Welding stuff Assorted metalworking stuff Big metalworking lathe

Interestingly, they didn't tend to go in for the stock UK hack space tools of laser cutters and 3D printers. It turns out that in Cape Town there are several suppliers who will do small-job CNC cutting and lasering and 3D printing at a reasonable price using high-end equipment, within easy travel of Maker Station. As far as I can tell, it's prohibitively expensive to get that sort of thing done in the UK other than in industrial quantities, which is why UK hack spaces end up buying their own equipment!

Felix seems to be really good at community outreach and education - something we're looking to expand at Cheltenham Hackspace, not to mention a speciality of Sarah's, so we were interested to hear about that. Here's a video of Felix giving a talk to students about prototyping. One thing that impressed me was that he runs things he calls "disassembly workshops"; take a pile of unwanted appliances, and unleash a bunch of children on them with screwdrivers (and some expert help) to tear them apart. This is fun in itself, and provides an opportunity to learn how the things you're taking apart work, as well as building skills in using the tools and working out how to get things to bits.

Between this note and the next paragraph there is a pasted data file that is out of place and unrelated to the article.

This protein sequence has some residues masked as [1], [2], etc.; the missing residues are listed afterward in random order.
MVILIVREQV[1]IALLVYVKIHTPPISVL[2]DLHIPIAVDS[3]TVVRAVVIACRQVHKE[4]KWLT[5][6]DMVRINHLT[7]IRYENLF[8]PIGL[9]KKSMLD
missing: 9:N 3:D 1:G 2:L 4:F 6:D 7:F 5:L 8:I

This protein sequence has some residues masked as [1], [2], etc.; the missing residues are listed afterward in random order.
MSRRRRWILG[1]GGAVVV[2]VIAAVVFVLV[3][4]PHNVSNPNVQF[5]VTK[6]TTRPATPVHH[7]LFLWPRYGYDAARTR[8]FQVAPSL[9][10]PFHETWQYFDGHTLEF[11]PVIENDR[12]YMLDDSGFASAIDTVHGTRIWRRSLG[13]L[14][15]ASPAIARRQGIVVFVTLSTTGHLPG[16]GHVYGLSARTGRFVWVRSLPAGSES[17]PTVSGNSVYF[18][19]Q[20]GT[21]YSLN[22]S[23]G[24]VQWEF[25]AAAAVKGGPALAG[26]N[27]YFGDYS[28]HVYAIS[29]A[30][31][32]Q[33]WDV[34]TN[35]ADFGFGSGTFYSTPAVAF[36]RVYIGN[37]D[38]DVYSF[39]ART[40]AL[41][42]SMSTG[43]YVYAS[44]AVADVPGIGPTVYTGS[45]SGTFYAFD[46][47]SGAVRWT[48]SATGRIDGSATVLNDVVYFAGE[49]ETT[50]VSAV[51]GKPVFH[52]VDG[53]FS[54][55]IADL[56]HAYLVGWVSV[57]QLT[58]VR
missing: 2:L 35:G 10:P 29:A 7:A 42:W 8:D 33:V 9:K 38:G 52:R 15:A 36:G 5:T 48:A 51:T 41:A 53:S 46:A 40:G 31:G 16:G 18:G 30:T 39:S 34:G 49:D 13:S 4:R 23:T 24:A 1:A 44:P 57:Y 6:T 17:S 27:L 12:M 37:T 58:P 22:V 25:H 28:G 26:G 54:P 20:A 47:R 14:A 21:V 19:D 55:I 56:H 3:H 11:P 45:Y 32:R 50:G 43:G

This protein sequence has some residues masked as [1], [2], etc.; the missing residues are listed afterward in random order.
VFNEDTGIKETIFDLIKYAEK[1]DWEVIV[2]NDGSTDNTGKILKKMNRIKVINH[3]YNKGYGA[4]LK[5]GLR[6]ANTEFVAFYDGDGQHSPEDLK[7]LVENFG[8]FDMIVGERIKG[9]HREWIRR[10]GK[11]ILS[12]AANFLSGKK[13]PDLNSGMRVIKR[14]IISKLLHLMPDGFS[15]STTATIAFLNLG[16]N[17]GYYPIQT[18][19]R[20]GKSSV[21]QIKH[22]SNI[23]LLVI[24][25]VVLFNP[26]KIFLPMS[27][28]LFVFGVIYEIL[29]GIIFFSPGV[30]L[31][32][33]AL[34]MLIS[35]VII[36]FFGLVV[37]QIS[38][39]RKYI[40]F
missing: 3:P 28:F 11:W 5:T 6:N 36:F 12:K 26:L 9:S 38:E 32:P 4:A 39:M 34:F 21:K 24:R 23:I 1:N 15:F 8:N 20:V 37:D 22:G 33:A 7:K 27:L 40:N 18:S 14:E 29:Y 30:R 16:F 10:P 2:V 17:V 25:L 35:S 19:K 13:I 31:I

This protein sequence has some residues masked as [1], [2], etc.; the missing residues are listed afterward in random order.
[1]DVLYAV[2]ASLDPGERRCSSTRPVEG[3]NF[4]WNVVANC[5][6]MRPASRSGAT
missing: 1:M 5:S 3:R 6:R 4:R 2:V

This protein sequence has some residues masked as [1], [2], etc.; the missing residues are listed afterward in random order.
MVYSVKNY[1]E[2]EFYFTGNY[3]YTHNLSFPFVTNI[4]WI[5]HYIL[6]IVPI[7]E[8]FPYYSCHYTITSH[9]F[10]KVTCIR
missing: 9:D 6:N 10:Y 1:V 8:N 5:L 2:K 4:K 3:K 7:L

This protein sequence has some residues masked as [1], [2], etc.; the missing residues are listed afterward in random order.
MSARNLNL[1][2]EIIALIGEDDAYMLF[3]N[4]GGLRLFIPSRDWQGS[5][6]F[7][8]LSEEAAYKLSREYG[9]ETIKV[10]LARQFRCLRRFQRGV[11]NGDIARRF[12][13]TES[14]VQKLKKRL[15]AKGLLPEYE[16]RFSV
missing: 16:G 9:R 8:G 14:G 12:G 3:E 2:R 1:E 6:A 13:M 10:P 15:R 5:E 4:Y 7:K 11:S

Once you have a pile of bits, depending on the age range and abilities, you can let the kids stick the bits together to make art to take home - or teach them electronics by wiring them up to do new things, maybe even so far as building robots out of the mechanical and electronic parts.

Here's some photos from a recent disassembly workshop they did: 1 2 3 4 5.

We enjoyed our visit to Maker Station. It was refreshing to see a different take on the usual hack space financial model, and interesting to see how the differing economics of South Africa affected what a hack space needed to be and could do. And Felix was inspiring as an educator and speaker! I'm keeping a close eye on his Twitter feed for good ideas to use in my own sci/tech outreach activities :-)